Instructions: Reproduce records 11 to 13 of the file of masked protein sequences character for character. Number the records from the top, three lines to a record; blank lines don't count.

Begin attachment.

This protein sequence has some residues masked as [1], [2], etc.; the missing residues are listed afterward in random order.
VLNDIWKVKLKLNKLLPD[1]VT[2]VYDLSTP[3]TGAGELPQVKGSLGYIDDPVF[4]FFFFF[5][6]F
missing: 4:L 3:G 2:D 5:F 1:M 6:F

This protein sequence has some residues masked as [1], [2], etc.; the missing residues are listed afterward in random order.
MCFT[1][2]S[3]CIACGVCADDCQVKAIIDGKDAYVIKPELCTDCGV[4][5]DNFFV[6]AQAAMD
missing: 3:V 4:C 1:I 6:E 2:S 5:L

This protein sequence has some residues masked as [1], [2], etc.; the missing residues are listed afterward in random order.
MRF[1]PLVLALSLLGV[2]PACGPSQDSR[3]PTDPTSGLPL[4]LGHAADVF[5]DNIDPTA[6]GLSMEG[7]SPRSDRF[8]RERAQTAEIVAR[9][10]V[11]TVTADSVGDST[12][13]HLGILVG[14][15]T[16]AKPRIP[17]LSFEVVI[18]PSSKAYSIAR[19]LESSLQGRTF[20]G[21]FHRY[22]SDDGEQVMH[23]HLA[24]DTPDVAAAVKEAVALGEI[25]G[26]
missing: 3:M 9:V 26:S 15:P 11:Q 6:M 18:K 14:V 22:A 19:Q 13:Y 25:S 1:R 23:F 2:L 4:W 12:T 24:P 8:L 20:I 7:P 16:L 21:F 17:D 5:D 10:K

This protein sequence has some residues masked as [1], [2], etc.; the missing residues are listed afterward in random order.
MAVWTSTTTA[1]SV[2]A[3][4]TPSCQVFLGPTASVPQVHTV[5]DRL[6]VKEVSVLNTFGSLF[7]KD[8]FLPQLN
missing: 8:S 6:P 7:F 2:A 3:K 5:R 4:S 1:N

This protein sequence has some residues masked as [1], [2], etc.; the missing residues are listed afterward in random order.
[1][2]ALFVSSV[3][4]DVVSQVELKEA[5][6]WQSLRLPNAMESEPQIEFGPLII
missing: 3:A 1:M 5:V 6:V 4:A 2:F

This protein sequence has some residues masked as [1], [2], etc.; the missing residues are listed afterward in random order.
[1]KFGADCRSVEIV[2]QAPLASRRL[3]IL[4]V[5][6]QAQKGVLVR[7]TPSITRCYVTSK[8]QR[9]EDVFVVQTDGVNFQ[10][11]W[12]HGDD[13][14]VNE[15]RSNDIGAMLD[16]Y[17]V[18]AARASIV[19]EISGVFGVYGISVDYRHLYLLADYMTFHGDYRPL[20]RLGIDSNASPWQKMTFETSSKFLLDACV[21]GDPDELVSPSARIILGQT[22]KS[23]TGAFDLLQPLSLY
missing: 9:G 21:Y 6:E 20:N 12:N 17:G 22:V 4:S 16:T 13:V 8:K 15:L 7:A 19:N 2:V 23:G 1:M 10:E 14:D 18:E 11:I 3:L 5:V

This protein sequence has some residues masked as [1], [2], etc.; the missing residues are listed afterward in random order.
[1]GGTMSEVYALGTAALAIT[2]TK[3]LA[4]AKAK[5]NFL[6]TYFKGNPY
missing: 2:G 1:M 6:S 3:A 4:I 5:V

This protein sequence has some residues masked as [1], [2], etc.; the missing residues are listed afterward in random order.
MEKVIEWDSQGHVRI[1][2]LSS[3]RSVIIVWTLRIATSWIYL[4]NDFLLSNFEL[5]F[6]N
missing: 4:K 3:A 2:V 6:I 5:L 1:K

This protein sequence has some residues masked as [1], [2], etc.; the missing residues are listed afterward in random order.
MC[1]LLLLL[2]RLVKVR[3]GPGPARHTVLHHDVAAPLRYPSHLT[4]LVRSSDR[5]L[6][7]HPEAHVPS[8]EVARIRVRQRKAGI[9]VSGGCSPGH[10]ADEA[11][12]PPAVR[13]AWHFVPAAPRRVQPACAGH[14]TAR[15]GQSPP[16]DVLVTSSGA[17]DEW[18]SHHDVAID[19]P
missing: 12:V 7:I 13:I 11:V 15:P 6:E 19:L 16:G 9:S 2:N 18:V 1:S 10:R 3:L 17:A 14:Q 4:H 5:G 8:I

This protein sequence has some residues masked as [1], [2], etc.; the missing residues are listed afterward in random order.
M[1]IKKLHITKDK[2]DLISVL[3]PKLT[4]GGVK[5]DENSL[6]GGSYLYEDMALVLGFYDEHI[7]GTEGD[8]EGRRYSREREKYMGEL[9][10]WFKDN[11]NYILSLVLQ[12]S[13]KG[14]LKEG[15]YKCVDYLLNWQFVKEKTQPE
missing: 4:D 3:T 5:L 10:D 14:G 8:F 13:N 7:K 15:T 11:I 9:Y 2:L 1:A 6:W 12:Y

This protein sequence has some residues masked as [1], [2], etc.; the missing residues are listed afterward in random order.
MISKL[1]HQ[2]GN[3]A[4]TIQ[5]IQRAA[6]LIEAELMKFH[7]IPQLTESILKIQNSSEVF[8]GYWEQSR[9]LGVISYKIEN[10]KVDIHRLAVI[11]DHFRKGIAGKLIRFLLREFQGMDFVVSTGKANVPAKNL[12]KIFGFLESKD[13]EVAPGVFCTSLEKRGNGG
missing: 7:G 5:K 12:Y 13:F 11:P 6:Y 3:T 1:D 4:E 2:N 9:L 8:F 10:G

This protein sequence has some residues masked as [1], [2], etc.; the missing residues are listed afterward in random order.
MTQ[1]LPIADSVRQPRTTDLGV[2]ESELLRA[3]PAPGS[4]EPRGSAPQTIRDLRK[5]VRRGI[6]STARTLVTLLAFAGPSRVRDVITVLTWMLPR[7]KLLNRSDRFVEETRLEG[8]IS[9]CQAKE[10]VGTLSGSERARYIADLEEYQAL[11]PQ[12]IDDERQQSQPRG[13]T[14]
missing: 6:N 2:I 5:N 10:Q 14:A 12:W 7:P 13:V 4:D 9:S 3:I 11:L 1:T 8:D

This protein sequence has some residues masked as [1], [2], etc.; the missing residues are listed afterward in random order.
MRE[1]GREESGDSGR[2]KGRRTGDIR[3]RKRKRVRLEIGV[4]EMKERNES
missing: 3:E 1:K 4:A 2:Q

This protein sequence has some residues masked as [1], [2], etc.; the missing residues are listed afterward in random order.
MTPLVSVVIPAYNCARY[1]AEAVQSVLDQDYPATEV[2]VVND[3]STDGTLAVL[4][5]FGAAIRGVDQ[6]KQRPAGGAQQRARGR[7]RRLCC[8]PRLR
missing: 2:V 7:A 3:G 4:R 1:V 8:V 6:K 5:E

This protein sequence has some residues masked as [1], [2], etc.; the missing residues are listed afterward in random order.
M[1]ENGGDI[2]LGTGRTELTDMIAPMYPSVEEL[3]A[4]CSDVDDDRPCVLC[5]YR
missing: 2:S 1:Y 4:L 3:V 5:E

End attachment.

This protein sequence has some residues masked as [1], [2], etc.; the missing residues are listed afterward in random order.
MISKL[1]HQ[2]GN[3]A[4]TIQ[5]IQRAA[6]LIEAELMKFH[7]IPQLTESILKIQNSSEVF[8]GYWEQSR[9]LGVISYKIEN[10]KVDIHRLAVI[11]DHFRKGIAGKLIRFLLREFQGMDFVVSTGKANVPAKNL[12]KIFGFLESKD[13]EVAPGVFCTSLEKRGNGG
missing: 7:G 5:K 12:Y 13:F 11:P 6:Y 3:T 1:D 4:E 2:N 9:L 8:F 10:G

This protein sequence has some residues masked as [1], [2], etc.; the missing residues are listed afterward in random order.
MTQ[1]LPIADSVRQPRTTDLGV[2]ESELLRA[3]PAPGS[4]EPRGSAPQTIRDLRK[5]VRRGI[6]STARTLVTLLAFAGPSRVRDVITVLTWMLPR[7]KLLNRSDRFVEETRLEG[8]IS[9]CQAKE[10]VGTLSGSERARYIADLEEYQAL[11]PQ[12]IDDERQQSQPRG[13]T[14]
missing: 6:N 2:I 5:N 10:Q 14:A 12:W 7:P 13:V 4:D 9:S 3:I 11:L 1:T 8:D

This protein sequence has some residues masked as [1], [2], etc.; the missing residues are listed afterward in random order.
MRE[1]GREESGDSGR[2]KGRRTGDIR[3]RKRKRVRLEIGV[4]EMKERNES
missing: 3:E 1:K 4:A 2:Q